“The real problems in the Israeli dispute over the Golan Heights is the US-Russian-Turkish coordination over the future of Syria and the tripartite talks over dividing shares. Who is outside of this game? For Israel, Netanyahu’s talks with Putin have not yielded a real answer over the Israeli demand for the Golan. Putin has no interest in agreeing to a deal that would harm his Syrian and Iranian allies and ‘Hezbollah,’” he explained.

American perspective

Bismuth revealed that contacts between the Israeli government, Trump administration and US Department of Defense have also so far not yielded any results.

“The US policy now revolves around an American president who acts like a Barbie doll, tweets and moves from one scandal to the other. It is true that the Israeli shelling helps Trump in flexing his muscles in a conflict that his predecessor Barack Obama refused to get involved in, but since when did the Israeli army turn into a mercenary force for the United States?” he wondered exasperatedly.

“There is a need to continue the conflict in order to control the Golan Heights while Syrian bleeds. There are however less violent and more effective means, such as reaching an agreement of ‘red lines’ with Bashar Assad similar to the ones reached between Yitzhak Rabin and Hafez Assad,” he noted.

But what is Israel asking from Damascus?

Establishment of ‘buffer zones’

Political sources in Tel Aviv stressed that Netanyahu had approached Russia and the US, demanding a recognition of Israel’s sovereignty over the Golan and the establishment of a buffer zone along the Israeli-Syrian and Jordanian-Syrian border. The sources claimed that Netanyahu justified this demand by noting that current settlement proposals on Syria indicate that the Iranian influence will remain and perhaps even increase.

Israel will not accept that Iran or “Hezbollah” or any of their allies come near its border. This is whey the Israeli prime minister is urging that any Syria settlement should include the establishment of the buffer zones.

Vague stance on the settlement

Israel’s position on the Syria crisis has been limited to including the Golan as part of its territories and now it is calling for setting up buffer zones. It should be noted that the second demand was made at a time when the international powers were tackling Syria’s “de-escalation” zones.

Meanwhile, the Israeli army is not opposed to agreements with Russia, but it prefers that they take place through the United States and its complete participation because it understands Tel Aviv’s concerns over Iran’s growing power in Syria and the region. Washington “understands, more than Moscow, Israel’s security needs and interests,” said an informed source.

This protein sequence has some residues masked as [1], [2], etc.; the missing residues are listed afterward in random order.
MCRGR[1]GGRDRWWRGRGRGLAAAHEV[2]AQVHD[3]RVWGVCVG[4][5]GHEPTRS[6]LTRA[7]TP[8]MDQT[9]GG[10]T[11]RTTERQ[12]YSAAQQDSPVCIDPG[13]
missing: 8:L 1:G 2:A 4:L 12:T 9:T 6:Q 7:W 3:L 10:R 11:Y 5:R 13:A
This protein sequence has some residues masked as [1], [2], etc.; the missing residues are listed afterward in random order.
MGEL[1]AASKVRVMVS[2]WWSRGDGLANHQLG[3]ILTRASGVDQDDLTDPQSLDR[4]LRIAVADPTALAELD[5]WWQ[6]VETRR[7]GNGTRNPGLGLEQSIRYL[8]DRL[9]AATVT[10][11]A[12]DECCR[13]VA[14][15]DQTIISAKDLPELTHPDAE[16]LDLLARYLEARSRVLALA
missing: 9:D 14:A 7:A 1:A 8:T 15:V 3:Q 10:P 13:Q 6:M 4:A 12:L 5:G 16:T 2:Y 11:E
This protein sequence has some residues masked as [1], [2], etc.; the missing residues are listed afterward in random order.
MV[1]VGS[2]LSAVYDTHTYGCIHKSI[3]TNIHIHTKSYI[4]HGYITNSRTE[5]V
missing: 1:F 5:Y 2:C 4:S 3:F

Military-political scenarios

Netanyahu will not allow himself to contradict the army because he needs it to pressure the players in Syria. If the Israeli military action in Syria is now limited to carrying out air raids against “Hezbollah”, some Iranian agents and Syrian regime posts, the scenario in the future may be different. Those monitoring the Israeli military drills in the Golan will notice that they are taking into account the possibility of broad confrontations and the occupation of towns as well. These scenarios include sparking a war on several fronts at once. They could also target the port that Iran plans on building in Syria’s Latakia city.

Netanyahu is effectively saying that Israel wants to demonstrate that it is very serious in its demands on Syria. If political pressure is not enough, “then firmer pressure should be exerted.” In order to keep it on his side, he is maintaining dialogue with its leaders, including Defense Minister Avigdor Lieberman, who shares Netanyahu’s positions.

The minister is also close to Moscow and he is keen to preserve ties with it. He believes that Israel and Russia have very similar interests in Syria. He also believes that there are several signs that Russia’s interests will clash with those of Iran and “Hezbollah”. In fact, Israeli military intelligence recently filed a report on the severe criticism heard in Tehran against the Russians. They are the cracks in the relationship that will not be mended. Lieberman is therefore waiting before taking a strategic stance and deepening dialogue with the Russians and maintaining contact with Washington.

The Israeli Knesset has also not taken a declared position on Syria and it is continuing communication with Moscow and Washington.

As for the Israeli people, several of them fear slipping into war that they do not want. Not all of them however are adverse to such a conflict because the overall impression is that the situation in Syria is an opportunity that Israel should not pass up in order to get its “slice of the cake.”